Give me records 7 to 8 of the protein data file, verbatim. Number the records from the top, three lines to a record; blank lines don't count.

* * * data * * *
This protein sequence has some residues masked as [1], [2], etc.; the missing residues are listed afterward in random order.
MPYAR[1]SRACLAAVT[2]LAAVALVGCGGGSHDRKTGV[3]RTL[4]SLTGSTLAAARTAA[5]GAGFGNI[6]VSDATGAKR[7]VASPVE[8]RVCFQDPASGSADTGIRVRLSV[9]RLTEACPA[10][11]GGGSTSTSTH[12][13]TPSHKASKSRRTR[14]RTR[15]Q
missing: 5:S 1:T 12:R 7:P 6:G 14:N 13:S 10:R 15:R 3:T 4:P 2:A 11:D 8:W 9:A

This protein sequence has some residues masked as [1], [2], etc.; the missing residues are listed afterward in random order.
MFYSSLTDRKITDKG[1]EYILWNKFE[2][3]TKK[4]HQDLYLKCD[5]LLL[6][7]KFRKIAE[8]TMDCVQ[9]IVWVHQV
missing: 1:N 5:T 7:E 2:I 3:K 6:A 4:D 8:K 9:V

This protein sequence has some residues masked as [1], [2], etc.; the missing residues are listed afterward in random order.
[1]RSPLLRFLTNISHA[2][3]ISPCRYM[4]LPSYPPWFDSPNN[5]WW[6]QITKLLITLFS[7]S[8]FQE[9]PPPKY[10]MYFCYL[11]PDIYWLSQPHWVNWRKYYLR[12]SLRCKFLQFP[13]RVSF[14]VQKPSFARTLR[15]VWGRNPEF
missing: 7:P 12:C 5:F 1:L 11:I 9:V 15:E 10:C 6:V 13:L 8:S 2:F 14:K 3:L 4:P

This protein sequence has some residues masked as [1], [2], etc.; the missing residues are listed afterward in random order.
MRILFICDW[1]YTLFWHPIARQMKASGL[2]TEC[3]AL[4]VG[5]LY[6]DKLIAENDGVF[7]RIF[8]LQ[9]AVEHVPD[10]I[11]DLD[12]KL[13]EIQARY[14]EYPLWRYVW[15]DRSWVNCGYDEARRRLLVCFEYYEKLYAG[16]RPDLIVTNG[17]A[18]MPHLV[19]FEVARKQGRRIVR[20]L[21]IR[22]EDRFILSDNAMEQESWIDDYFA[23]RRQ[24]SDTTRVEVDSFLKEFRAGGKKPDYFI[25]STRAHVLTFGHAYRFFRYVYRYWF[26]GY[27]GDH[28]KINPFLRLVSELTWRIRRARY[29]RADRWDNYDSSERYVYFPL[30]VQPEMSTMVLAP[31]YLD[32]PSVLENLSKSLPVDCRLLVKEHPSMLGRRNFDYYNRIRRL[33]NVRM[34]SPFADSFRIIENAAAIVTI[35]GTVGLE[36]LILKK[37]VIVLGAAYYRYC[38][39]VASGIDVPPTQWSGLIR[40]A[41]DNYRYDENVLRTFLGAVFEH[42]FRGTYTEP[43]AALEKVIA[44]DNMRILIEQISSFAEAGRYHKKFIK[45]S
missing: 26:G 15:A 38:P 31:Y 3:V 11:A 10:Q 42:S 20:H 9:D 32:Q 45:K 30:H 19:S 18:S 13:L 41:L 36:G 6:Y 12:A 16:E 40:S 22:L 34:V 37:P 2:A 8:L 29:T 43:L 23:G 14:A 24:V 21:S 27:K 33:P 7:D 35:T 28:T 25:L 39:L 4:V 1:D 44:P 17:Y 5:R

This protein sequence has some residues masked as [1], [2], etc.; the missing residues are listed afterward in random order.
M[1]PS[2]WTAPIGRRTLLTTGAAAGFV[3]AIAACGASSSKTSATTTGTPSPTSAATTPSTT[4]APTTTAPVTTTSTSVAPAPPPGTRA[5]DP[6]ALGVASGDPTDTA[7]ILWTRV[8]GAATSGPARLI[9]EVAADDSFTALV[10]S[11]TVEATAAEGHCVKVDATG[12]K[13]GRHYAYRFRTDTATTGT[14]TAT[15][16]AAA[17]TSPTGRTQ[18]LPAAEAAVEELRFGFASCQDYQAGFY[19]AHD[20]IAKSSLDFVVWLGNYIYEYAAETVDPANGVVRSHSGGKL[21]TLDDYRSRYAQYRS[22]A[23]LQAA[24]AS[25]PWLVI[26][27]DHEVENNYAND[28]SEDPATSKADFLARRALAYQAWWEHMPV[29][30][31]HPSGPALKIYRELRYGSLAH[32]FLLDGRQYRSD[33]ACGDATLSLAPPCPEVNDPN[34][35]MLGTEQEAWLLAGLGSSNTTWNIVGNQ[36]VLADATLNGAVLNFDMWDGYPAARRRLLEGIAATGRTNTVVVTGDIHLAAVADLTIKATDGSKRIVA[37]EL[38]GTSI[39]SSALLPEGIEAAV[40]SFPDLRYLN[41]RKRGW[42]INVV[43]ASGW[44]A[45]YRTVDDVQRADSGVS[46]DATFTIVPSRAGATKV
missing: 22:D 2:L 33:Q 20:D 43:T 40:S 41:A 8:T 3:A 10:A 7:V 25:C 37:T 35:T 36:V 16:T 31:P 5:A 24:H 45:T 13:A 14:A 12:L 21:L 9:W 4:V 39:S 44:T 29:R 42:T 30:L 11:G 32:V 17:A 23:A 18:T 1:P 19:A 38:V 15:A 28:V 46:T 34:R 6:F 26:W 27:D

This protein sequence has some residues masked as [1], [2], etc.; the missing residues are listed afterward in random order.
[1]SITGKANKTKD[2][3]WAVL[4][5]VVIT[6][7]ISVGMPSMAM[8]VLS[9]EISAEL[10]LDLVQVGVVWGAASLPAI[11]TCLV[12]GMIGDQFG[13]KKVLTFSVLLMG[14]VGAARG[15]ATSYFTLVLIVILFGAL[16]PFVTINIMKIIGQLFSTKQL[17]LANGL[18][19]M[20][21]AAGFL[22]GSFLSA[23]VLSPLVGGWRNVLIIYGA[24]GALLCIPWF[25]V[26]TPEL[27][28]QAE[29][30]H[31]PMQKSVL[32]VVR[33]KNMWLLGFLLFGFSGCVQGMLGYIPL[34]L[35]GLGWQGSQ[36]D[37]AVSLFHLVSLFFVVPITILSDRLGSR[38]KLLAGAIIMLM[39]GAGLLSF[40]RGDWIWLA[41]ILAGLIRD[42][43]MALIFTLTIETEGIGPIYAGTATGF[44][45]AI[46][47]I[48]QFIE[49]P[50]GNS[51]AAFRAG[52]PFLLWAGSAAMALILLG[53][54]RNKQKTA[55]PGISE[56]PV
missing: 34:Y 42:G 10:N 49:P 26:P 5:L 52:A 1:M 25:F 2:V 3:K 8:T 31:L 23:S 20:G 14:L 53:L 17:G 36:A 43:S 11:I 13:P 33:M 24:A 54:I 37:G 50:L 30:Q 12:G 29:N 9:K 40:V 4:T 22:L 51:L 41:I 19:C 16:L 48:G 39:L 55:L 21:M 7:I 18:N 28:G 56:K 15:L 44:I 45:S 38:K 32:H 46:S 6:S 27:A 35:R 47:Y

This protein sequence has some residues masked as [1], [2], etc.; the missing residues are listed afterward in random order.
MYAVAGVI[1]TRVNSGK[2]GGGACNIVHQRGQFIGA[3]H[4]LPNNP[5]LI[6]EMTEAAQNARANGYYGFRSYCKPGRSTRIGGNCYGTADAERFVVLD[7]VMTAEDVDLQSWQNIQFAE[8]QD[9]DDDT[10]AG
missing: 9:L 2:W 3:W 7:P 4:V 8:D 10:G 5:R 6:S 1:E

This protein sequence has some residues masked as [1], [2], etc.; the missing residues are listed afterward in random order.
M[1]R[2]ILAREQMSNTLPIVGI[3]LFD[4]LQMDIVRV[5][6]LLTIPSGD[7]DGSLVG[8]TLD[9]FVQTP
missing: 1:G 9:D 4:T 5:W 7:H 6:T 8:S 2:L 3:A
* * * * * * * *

This protein sequence has some residues masked as [1], [2], etc.; the missing residues are listed afterward in random order.
MYAVAGVI[1]TRVNSGK[2]GGGACNIVHQRGQFIGA[3]H[4]LPNNP[5]LI[6]EMTEAAQNARANGYYGFRSYCKPGRSTRIGGNCYGTADAERFVVLD[7]VMTAEDVDLQSWQNIQFAE[8]QD[9]DDDT[10]AG
missing: 9:L 2:W 3:W 7:P 4:V 8:D 10:G 5:R 6:S 1:E

This protein sequence has some residues masked as [1], [2], etc.; the missing residues are listed afterward in random order.
M[1]R[2]ILAREQMSNTLPIVGI[3]LFD[4]LQMDIVRV[5][6]LLTIPSGD[7]DGSLVG[8]TLD[9]FVQTP
missing: 1:G 9:D 4:T 5:W 7:H 6:T 8:S 2:L 3:A